Too Big to Fail
An idea whose time has come resonates globally.
The masses in the western bankrupt states that bombed Libya for 8 months to destroy People's Power (Jamahiriya) there, are now calling for the same as what the Libyans had: power and wealth in their hands.
by Stephen Lendman
Unknown Snipers and Western Backed Regime Change
Death Squads in the Service of Western Intelligence
By Gearóid Ó Colmáin
The Western powers are the masters of discourse, who own the means of communication. The Arab Spring has been the most horrifying example of the wanton abuse of this power. Continue
By Ron Paul
November 29, 2011 "Information Clearing House" --
Many people have the misconception that sanctions are an effective means to encourage a change of behavior in another country without war.
However, imposing sanctions and blockades are not only an act of war according to international law, they are most often the first step toward a real war starting with a bombing campaign.
Sanctions were the first step in our wars against Iraq and Libya, and now more sanctions planned against Syria and Iran are leading down the same destructive path.
According to the International Atomic Energy Agency’s (IAEA) latest report, just out this month, there is no evidence that Iran has diverted enriched uranium from the peaceful and lawful generation of power toward building a nuclear weapon.
According to the Nuclear Non-Proliferation Treaty, Iran has every right to develop nuclear energy for peaceful purposes...
The tougher sanctions currently under consideration would disrupt global trade and undermine the US economy, which in turn harms our national security. . .
This race to war against Iran and Syria is both foolhardy and dangerous.
UN Report on Syria:
Based on Witness Accounts..... OUTSIDE of Syria
By Tony Cartalucci
Humanitarian concerns "dressing up" the military conquest of Syria. Continue
Obama Fulfilling the Neocon Dream
Mass Regime Change in Muslim World?
In October, 2007, Gen. Wesley Clark gave a speech to the Commonwealth Club in San Francisco (seven-minute excerpt in the video below) in which he denounced what he called “a policy coup” engineered by neocons in the wake of 9/11.
After recounting how a Pentagon source had told him weeks after 9/11 of the Pentagon’s plan to attack Iraq notwithstanding its non-involvement in 9/11, this is how Clark described the aspirations of the “coup” being plotted by Dick Cheney, Don Rumsfeld, Paul Wolfowitz and what he called “a half dozen other collaborators from the Project for the New American Century”:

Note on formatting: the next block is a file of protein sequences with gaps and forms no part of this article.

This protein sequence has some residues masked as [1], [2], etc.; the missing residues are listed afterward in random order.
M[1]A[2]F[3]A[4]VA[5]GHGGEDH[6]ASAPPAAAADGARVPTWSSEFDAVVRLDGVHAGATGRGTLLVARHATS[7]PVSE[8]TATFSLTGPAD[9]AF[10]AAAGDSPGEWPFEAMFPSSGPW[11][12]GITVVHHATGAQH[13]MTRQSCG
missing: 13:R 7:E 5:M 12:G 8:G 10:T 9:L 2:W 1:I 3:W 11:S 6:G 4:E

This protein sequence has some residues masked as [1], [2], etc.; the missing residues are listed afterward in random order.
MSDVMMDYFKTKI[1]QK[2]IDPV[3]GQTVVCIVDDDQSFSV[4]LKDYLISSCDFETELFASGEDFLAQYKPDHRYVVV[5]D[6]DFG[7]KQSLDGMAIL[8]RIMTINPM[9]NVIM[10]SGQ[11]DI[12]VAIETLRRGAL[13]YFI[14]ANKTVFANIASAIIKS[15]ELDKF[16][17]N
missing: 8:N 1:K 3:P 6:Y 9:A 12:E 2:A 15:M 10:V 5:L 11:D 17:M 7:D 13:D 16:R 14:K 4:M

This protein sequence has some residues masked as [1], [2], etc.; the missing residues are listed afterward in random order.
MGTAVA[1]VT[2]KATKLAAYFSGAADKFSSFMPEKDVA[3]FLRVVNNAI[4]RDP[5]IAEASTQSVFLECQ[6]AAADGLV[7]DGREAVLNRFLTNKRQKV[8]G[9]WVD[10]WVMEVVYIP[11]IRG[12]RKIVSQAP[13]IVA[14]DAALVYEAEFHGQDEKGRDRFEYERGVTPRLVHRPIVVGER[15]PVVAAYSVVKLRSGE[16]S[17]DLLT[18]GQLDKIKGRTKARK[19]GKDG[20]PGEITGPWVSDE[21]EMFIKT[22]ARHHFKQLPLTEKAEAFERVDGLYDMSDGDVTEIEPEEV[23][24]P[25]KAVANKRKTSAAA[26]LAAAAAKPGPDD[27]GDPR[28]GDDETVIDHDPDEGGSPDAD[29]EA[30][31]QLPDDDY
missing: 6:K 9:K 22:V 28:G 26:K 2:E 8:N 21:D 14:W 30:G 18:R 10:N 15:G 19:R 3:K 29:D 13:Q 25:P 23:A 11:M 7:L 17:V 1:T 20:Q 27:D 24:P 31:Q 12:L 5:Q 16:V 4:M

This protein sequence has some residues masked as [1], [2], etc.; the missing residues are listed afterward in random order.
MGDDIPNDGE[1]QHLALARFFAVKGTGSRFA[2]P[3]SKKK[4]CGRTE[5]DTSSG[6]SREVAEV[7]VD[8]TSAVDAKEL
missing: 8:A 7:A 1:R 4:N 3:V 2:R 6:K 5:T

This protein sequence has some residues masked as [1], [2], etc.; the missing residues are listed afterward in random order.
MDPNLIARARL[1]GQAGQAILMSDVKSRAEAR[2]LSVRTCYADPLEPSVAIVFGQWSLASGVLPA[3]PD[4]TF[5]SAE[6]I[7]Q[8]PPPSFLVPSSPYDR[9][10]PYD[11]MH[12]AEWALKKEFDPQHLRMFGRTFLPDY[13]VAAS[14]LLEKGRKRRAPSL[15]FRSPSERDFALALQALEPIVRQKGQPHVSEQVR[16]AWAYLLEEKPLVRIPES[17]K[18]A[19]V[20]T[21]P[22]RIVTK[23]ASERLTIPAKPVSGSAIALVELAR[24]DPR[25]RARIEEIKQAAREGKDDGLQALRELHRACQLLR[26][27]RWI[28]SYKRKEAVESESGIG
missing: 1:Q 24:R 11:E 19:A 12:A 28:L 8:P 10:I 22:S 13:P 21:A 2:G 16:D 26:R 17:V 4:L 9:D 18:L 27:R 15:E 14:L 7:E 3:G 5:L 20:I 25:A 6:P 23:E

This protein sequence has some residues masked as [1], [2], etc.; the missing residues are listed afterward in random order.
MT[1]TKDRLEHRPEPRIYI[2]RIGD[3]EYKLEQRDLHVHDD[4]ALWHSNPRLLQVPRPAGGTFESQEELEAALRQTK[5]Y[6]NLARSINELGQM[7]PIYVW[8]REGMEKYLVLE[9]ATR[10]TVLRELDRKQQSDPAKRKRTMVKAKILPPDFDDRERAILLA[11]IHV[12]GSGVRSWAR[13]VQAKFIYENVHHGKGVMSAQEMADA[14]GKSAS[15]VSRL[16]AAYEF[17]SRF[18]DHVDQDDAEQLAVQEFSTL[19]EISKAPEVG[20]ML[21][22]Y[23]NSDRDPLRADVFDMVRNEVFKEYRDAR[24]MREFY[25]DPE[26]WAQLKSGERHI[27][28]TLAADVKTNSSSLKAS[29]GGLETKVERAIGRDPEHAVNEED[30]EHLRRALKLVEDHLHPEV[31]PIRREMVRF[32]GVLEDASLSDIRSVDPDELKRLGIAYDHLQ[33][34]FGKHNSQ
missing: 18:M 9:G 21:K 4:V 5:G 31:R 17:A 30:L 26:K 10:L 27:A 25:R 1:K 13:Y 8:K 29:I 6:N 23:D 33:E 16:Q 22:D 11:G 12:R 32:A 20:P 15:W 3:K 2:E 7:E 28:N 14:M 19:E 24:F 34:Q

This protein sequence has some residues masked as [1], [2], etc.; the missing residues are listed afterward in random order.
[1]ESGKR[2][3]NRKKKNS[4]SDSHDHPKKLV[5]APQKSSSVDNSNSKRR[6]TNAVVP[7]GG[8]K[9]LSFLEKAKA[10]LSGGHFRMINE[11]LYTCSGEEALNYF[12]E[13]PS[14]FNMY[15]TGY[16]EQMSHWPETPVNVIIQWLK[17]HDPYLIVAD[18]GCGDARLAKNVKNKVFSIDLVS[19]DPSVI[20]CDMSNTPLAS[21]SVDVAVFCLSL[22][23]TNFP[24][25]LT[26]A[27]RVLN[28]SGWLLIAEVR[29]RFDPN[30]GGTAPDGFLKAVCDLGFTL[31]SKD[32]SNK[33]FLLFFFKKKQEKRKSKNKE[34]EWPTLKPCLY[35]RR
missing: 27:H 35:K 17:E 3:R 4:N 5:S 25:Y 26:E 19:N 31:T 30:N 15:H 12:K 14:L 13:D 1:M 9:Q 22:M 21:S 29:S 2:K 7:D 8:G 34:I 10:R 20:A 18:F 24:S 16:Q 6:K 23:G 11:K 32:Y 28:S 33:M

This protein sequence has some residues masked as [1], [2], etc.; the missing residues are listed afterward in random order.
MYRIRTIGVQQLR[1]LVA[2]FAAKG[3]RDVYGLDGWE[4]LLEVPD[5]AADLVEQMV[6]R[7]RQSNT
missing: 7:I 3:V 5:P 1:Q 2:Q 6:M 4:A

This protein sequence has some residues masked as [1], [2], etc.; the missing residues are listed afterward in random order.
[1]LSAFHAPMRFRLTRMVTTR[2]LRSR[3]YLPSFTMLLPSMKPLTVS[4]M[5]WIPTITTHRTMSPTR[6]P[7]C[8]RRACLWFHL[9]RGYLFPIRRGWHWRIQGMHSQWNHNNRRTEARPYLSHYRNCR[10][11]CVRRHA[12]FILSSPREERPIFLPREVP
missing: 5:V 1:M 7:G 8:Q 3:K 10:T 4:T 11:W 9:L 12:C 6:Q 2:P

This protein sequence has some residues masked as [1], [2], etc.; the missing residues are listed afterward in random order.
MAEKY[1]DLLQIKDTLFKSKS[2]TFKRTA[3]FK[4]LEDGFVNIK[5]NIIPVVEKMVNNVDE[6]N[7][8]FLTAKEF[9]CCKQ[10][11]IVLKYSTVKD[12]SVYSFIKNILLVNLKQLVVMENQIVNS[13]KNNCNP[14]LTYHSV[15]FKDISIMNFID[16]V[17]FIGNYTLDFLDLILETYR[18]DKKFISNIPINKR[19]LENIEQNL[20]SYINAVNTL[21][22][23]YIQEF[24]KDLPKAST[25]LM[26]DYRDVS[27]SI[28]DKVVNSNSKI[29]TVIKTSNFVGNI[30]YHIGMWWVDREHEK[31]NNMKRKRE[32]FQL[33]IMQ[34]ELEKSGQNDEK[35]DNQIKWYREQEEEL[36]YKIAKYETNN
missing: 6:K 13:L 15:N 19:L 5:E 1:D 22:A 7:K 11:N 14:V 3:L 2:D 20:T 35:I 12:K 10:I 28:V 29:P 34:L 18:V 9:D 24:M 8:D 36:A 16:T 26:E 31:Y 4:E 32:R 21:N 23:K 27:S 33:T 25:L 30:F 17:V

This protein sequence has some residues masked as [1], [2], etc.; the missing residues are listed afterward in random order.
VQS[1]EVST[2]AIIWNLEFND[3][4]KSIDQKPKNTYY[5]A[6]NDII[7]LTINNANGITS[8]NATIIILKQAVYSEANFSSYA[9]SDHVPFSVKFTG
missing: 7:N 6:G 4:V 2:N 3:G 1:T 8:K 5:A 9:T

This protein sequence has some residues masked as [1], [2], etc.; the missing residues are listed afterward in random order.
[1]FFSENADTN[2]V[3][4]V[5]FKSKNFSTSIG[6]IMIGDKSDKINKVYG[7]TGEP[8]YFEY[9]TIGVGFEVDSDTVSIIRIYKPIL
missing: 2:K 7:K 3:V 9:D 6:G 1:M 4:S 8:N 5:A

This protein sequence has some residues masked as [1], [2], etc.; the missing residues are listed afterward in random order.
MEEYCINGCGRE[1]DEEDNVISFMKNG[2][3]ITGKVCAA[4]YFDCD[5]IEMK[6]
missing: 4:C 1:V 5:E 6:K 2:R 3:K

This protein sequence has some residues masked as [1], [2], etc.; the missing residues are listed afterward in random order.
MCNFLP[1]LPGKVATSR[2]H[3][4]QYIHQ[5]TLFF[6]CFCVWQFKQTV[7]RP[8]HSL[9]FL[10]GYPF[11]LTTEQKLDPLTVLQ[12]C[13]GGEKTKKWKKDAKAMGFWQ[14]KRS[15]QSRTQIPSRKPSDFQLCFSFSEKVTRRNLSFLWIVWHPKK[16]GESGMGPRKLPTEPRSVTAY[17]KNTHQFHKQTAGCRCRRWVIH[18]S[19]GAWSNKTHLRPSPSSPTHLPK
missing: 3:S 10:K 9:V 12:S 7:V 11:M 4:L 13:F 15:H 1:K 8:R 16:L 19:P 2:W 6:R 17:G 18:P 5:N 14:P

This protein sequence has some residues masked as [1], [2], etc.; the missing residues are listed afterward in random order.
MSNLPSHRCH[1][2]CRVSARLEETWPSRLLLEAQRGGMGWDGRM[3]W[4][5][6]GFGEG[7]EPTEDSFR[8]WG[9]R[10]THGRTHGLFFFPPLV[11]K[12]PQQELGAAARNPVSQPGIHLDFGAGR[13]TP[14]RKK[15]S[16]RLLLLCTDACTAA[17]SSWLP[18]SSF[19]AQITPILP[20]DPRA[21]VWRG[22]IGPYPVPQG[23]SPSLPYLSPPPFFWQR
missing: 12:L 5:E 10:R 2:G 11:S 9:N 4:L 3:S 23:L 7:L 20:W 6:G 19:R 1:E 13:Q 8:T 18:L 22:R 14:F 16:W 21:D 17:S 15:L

Six weeks later, I saw the same officer, and asked: “Why haven’t we attacked Iraq? Are we still going to attack Iraq?”
He said: “Sir, it’s worse than that. He said – he pulled up a piece of paper off his desk – he said:
“I just got this memo from the Secretary of Defense’s office. It says we’re going to attack and destroy the governments in 7 countries in five years – we’re going to start with Iraq, and then we’re going to move to Syria, Lebanon, Libya, Somalia, Sudan and Iran.”
He then recounted a conversation he had had ten years earlier with Paul Wolfowitz — back in 1991 — in which the then-number-3-Pentagon-official, after criticizing Bush 1 for not toppling Saddam, told Clark:
“But one thing we did learn [from the Persian Gulf War] is that we can use our military in the region – in the Middle East – and the Soviets won’t stop us. And we’ve got about 5 or 10 years to clean up those old Soviet regimes – Syria, Iran [sic], Iraq – before the next great superpower comes on to challenge us.”
Clark said he was shocked by Wolfowitz’s desires because, as Clark put it: “the purpose of the military is to start wars and change governments? It’s not to deter conflicts?” . . .
The neocon end as Clark reported them — regime change in those seven countries — seems as vibrant as ever. It’s just striking to listen to Clark describe those 7 countries in which the neocons plotted to have regime change back in 2001, and then compare that to what the U.S. Government did and continues to do since then with regard to those precise countries.
U.S. Intervention in the Middle East
This partial chronology of U.S. intervention in the Middle East illustrates the lengths to which the U.S. power structure has gone to gain and maintain U.S. domination of the Middle East--a region considered key to the U.S.'s standing as an imperialist world power. Continue
Dead Afghan Kids Still Not Newsworthy
By Peter Hart
On November 25, the New York Times reported--on page 12--that six children were killed in one attack in southern Afghanistan on November 23. This news was, as best I can tell, not reported on ABC, CBS, NBC or the PBS NewsHour.
There were, on the other hand, several pieces about U.S. soldiers eating Thanksgiving dinners.
We're trained simply to accept these incidents as though they carry no meaning: We're just supposed to chalk them up to regrettable accidents (oops), agree that they don’t compel a cessation to the war, and then get back to the glorious fighting.
Every time that happens, this just becomes more normalized, less worthy of notice. It's just like background noise:
Two families of children wiped out by an American missile (yawn: at least we don't target them on purpose like those evil Terrorists: we just keep killing them year after year after year without meaning to).
It's acceptable to make arguments that American wars should end because they're costing too much money or American lives or otherwise harming American strategic interests, but piles of corpses of innocent children are something only the shrill, shallow and unSerious--pacifists!--point to as though they have any meaning in terms of what should be done.